You gave me hope today, thank you.


Leave a Reply

Fill in your details below or click an icon to log in: Logo

You are commenting using your account. Log Out /  Change )

Twitter picture

You are commenting using your Twitter account. Log Out /  Change )

Facebook photo

You are commenting using your Facebook account. Log Out /  Change )

Connecting to %s

Beauty Clean and Simple

Searching for simple beauty with Natalie Schultz

Enchanted Crystal Moon

Magical Happenings

Destiny Tuning Secret

Manifestation Miracles Today

Curly Hair Gurl With A Blog

Ohhh,gurl,she Blogs

Late Bloomer Press

Growing out of that awkward stage is highly overrated.

Nuala Reilly: A Writer's Journey

I'm just a girl, standing in front of chocolate, asking it to love her.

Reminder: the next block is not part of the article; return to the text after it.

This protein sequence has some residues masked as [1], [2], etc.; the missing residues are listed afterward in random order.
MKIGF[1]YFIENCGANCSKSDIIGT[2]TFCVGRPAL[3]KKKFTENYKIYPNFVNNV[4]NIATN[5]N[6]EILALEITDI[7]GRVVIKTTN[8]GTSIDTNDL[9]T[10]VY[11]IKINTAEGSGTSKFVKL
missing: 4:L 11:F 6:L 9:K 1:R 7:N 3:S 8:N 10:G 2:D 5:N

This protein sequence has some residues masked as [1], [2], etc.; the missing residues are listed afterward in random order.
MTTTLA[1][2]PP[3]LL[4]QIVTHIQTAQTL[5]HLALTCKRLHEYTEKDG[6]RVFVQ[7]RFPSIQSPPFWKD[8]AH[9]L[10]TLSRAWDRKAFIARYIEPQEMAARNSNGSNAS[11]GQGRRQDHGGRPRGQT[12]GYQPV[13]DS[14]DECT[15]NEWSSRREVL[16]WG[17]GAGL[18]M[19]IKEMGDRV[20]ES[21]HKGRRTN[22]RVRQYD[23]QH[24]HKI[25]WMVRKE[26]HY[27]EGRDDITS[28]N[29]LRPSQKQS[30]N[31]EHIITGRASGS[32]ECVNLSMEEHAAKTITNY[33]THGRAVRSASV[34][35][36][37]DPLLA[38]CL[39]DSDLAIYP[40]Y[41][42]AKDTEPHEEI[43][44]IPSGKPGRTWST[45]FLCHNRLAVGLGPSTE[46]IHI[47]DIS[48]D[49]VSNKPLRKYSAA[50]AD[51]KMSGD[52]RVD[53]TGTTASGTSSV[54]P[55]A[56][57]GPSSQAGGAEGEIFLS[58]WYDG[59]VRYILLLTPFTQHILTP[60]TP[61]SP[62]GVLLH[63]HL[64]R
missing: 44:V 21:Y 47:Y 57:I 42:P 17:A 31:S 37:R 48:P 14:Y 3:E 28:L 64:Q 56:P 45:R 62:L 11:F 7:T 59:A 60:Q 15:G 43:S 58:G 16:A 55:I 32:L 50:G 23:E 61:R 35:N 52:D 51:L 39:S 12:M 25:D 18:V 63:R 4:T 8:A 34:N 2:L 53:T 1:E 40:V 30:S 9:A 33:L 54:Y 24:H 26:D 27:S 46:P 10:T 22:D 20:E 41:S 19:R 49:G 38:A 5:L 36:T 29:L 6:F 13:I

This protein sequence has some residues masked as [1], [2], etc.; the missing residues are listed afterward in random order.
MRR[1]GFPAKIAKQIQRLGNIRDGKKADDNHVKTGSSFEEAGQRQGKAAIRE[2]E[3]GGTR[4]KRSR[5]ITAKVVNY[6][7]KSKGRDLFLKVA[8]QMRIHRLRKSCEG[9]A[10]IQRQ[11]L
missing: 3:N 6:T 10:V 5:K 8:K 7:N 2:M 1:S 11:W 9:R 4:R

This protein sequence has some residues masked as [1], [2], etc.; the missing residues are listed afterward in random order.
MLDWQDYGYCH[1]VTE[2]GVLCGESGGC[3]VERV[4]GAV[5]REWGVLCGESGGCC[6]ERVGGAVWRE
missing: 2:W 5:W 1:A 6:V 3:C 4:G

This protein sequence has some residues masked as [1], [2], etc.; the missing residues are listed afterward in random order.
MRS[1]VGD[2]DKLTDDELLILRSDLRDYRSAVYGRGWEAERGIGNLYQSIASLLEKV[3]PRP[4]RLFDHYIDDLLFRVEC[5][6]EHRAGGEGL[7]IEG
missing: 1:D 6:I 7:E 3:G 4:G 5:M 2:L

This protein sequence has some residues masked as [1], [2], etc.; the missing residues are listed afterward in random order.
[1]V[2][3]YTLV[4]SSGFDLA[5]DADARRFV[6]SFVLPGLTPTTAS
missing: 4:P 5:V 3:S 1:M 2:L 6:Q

Whole Milk and Half-Crazy

Excerpts from an exceptional(ly ridiculous) life.

Motherhood & Everything Else

pregnancy, motherhood, marriage, and life after miscarriage


hello, please advise

Summertime Sadness

A safe space where I discuss the racing thoughts in my head, personal struggles, and day-to-day activities while struggling with mental health and mood disorder issues. My personal goal is to reduce the stigma that comes with mental health and mood disorders, by talking more about it.

%d bloggers like this: